Saturday, April 3, 2021


 Pravat Kumar Padhy presents the Foreword to 


QUOTES OF LIFE by Radhey Shiam, edited by Rama Kant 

(Cyberwit, India, 2021)





The reminiscence of poetry emanates from the inception of our age-old civilization: from oral chanting to epics writings. The essence of poetry has been imprinted in our ancient Vedic literature. Poetry inspires to unfold the sublime spiritual essence of the basic building block of creation, the living and the non-living, since time immemorial. The literature has been considered as the blueprint of social reformation. From writing an epic poem to one-word haiku (‘Tundra’ by Cor van den Heuvel) has been a long journey in the history of poetry writing.


The philosophy of haiku writing is the exploration of vastness in brevity. Jack Spicer aptly writes, “A really perfect poem has an infinitely small vocabulary.” Aram Saroyan's “lighght” may look like a felicitous typo, but the poem was not the result of an accident. There are different forms of poetry that evolved through the civilization of human histories such as Sonnet, Haiku, Villanelle, Sestina, Acrostic, Ekphrastic, Concrete, or visual Poetry, Elegy, Epigram Limerick, Ballad, Tanka, Ode, Free verse and others.


Hay(na)ku , pronounced ai-na-koo, is a poetic form invented by poet Eileen Tabios in 2003. The name was proposed by Vince GoteraEileen Tabios initially called the form “the Pinoy Haiku”. Hay(na)ku is a six-word tercet  (a 3-line poem) with one word in the first line, two words in the second, and three words in the third, totaling  six words.  The words can be shorter or longer as desired by the poet. Hence it is not the conventional short/long/short (s/l/s) style of normal haiku pattern. Poem with words counted in reverse order is known as reverse hay(na)ku. Chained hay(na)ku  or sequence hay(na)ku  comprises more than one tercet . 


Radhey  Shiam (1922-2015) is the first Indian to write hay(na)ku  and he is featured in The First Hay(na)ku  Anthology, Co-Edited by Jean Vengua and Mark Young in 2005. He had written haiku in Hindi, Sanskrit, Awadhi, English and Urdu languages. Later on, his son, Rama Kant, published Radhey Shiam’s collections  ‘Haiku Pahelyiaan’ in Hindi in two volumes along with two collection of verse in  English: ‘Song of Life’ and ‘The Book of Life’.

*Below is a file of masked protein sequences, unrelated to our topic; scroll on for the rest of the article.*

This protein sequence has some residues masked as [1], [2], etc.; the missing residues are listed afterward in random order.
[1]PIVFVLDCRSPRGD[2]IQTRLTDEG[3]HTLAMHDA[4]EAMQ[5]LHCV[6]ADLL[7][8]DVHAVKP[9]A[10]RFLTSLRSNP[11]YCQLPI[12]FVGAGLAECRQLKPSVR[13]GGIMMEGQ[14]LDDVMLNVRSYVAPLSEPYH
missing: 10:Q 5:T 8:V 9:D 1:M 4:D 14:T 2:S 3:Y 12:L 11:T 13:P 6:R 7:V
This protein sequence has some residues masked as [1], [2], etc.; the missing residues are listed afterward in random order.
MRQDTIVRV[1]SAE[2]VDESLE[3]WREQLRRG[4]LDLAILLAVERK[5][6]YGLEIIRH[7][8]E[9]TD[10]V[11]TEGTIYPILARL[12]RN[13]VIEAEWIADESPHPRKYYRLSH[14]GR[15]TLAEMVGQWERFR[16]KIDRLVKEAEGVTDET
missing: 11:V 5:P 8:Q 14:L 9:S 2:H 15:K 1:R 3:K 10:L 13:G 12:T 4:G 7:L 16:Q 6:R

“Quotes of Life” by Radhey Shiam is the first collection of hay(na)ku in Indian English literature. Some of his poems radiate zen-feeling, as often seen in the classical haiku with the basic elements of lightness (karumi), mystery (yugen)  and becomingness (kokora).


The poems are arranged alphabetically from ‘a’ to ‘z’: the first line of each poem as the title. Like haiku, the poems are written in lowercase. Words are arranged with counting order to express meaning and to create images within the compressed syntax. 


Occasionally poems are written in three lines with the arrangement of words in the style of prosaic expression: “peace/ is wisdom/ wisdom is delight.”  His poems are sort of proverbs and are often composed in symbolic styles. Interestingly Radhey defines: “proverbs/ are ornaments/ of the language.” He has also infused art of humorous when he writes: “grammar/ is makeup/ of lady language.” At times, to render musicality, the poet creates word-phrases like pearls and pebbles’, ‘power and pelf’ etc. Sometimes his poems are characterized by resonance with the repetition of sound:“quarrel/ a barrel/ full of trouble”; “painting/ singing hues/ and dancing forms.”


He has depicted vividness with the assimilation of experience and understanding.  Like haiku, Radhey tries to implant  compare and contrast in kyo(na)ku  by juxtaposing the  images  in an artful way: “words/ without action/ birds without wings.” ; intention/ a seed/ person a tree.” His poetic spells have been reflected with exotic beauty: “compassion/ love flows/ in human valley”; “ethics/a passenger/on moral train.” The skill of poetic exploration has been the cornerstone of Radhey’s writing. At places he allegorically paints his poetic thought: 



can melt

boulders into water